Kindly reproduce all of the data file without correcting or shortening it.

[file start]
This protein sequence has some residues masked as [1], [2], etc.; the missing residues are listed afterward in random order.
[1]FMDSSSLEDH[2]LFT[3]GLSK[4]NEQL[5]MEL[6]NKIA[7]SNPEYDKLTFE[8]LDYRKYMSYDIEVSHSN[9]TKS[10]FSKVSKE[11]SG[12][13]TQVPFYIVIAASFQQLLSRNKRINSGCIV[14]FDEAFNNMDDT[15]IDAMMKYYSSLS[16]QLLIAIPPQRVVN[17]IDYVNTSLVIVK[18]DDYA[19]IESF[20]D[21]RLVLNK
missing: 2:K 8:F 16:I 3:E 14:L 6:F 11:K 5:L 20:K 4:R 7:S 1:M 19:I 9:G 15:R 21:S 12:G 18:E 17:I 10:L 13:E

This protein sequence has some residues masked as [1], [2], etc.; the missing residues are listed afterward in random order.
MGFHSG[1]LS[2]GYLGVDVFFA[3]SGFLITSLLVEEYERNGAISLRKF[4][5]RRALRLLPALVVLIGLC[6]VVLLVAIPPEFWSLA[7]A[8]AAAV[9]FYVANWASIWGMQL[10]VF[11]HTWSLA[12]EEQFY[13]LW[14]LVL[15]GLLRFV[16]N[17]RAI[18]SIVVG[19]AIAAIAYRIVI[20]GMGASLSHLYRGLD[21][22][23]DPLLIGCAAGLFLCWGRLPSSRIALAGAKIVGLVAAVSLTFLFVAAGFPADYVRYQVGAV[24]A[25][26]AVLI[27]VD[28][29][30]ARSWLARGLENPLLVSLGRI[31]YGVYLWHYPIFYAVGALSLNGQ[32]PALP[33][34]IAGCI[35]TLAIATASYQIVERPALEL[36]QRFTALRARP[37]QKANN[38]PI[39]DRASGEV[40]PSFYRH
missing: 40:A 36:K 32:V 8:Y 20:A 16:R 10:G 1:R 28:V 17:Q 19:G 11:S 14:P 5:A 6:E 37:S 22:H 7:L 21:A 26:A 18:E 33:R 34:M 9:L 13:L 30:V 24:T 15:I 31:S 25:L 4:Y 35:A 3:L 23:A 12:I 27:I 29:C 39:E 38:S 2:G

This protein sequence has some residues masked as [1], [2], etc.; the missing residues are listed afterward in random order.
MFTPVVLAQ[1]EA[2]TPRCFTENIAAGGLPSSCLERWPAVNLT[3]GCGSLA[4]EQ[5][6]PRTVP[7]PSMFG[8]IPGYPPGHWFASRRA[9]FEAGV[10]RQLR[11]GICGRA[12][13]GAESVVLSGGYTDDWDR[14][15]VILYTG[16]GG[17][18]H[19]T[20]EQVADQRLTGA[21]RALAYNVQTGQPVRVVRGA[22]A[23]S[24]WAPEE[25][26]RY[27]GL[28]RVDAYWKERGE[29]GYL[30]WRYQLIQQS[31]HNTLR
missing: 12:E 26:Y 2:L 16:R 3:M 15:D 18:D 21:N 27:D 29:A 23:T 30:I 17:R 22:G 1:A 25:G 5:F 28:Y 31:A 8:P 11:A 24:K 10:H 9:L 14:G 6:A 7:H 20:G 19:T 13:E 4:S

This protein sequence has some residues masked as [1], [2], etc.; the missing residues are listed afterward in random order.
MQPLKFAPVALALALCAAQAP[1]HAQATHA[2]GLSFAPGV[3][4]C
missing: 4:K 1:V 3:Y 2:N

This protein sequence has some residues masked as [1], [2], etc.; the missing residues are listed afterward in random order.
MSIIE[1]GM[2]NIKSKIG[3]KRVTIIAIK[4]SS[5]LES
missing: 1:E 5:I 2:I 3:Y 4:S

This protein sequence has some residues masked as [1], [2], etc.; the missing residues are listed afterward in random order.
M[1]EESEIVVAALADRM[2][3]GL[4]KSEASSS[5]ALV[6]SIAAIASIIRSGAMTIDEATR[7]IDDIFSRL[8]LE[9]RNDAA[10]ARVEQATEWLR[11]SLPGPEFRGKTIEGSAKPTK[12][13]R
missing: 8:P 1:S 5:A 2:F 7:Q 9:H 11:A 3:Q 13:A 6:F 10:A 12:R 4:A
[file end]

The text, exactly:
This protein sequence has some residues masked as [1], [2], etc.; the missing residues are listed afterward in random order.
[1]FMDSSSLEDH[2]LFT[3]GLSK[4]NEQL[5]MEL[6]NKIA[7]SNPEYDKLTFE[8]LDYRKYMSYDIEVSHSN[9]TKS[10]FSKVSKE[11]SG[12][13]TQVPFYIVIAASFQQLLSRNKRINSGCIV[14]FDEAFNNMDDT[15]IDAMMKYYSSLS[16]QLLIAIPPQRVVN[17]IDYVNTSLVIVK[18]DDYA[19]IESF[20]D[21]RLVLNK
missing: 2:K 8:F 16:I 3:E 14:L 6:F 11:K 5:L 20:K 4:R 7:S 1:M 19:I 9:G 15:R 21:S 12:G 18:E 17:I 10:L 13:E

This protein sequence has some residues masked as [1], [2], etc.; the missing residues are listed afterward in random order.
MGFHSG[1]LS[2]GYLGVDVFFA[3]SGFLITSLLVEEYERNGAISLRKF[4][5]RRALRLLPALVVLIGLC[6]VVLLVAIPPEFWSLA[7]A[8]AAAV[9]FYVANWASIWGMQL[10]VF[11]HTWSLA[12]EEQFY[13]LW[14]LVL[15]GLLRFV[16]N[17]RAI[18]SIVVG[19]AIAAIAYRIVI[20]GMGASLSHLYRGLD[21][22][23]DPLLIGCAAGLFLCWGRLPSSRIALAGAKIVGLVAAVSLTFLFVAAGFPADYVRYQVGAV[24]A[25][26]AVLI[27]VD[28][29][30]ARSWLARGLENPLLVSLGRI[31]YGVYLWHYPIFYAVGALSLNGQ[32]PALP[33][34]IAGCI[35]TLAIATASYQIVERPALEL[36]QRFTALRARP[37]QKANN[38]PI[39]DRASGEV[40]PSFYRH
missing: 40:A 36:K 32:V 8:Y 20:A 16:R 10:G 1:R 28:V 17:Q 19:G 11:S 14:P 5:A 6:E 37:S 22:H 7:L 21:A 26:A 18:E 33:R 34:M 9:L 13:L 30:V 24:T 15:I 31:S 25:L 4:Y 35:A 3:L 23:A 12:I 27:I 29:C 39:E 38:S 2:G

This protein sequence has some residues masked as [1], [2], etc.; the missing residues are listed afterward in random order.
MFTPVVLAQ[1]EA[2]TPRCFTENIAAGGLPSSCLERWPAVNLT[3]GCGSLA[4]EQ[5][6]PRTVP[7]PSMFG[8]IPGYPPGHWFASRRA[9]FEAGV[10]RQLR[11]GICGRA[12][13]GAESVVLSGGYTDDWDR[14][15]VILYTG[16]GG[17][18]H[19]T[20]EQVADQRLTGA[21]RALAYNVQTGQPVRVVRGA[22]A[23]S[24]WAPEE[25][26]RY[27]GL[28]RVDAYWKERGE[29]GYL[30]WRYQLIQQS[31]HNTLR
missing: 12:E 26:Y 2:L 16:R 3:M 15:D 18:D 21:N 27:D 29:A 23:T 30:I 17:R 22:G 1:A 25:G 5:F 28:Y 31:A 8:P 11:A 24:K 10:H 9:L 14:G 6:A 7:H 20:G 19:T 13:E 4:S

This protein sequence has some residues masked as [1], [2], etc.; the missing residues are listed afterward in random order.
MQPLKFAPVALALALCAAQAP[1]HAQATHA[2]GLSFAPGV[3][4]C
missing: 4:K 1:V 3:Y 2:N

This protein sequence has some residues masked as [1], [2], etc.; the missing residues are listed afterward in random order.
MSIIE[1]GM[2]NIKSKIG[3]KRVTIIAIK[4]SS[5]LES
missing: 1:E 5:I 2:I 3:Y 4:S

This protein sequence has some residues masked as [1], [2], etc.; the missing residues are listed afterward in random order.
M[1]EESEIVVAALADRM[2][3]GL[4]KSEASSS[5]ALV[6]SIAAIASIIRSGAMTIDEATR[7]IDDIFSRL[8]LE[9]RNDAA[10]ARVEQATEWLR[11]SLPGPEFRGKTIEGSAKPTK[12][13]R
missing: 8:P 1:S 5:A 2:F 7:Q 9:H 11:A 3:Q 13:A 6:F 10:A 12:R 4:A